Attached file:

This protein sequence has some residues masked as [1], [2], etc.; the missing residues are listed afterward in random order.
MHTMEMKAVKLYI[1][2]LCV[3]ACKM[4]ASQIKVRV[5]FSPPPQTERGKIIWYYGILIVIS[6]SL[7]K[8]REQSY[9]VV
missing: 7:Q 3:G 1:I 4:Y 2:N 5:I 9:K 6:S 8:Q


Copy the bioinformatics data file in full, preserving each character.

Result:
This protein sequence has some residues masked as [1], [2], etc.; the missing residues are listed afterward in random order.
MHTMEMKAVKLYI[1][2]LCV[3]ACKM[4]ASQIKVRV[5]FSPPPQTERGKIIWYYGILIVIS[6]SL[7]K[8]REQSY[9]VV
missing: 7:Q 3:G 1:I 4:Y 2:N 5:I 9:K 6:S 8:Q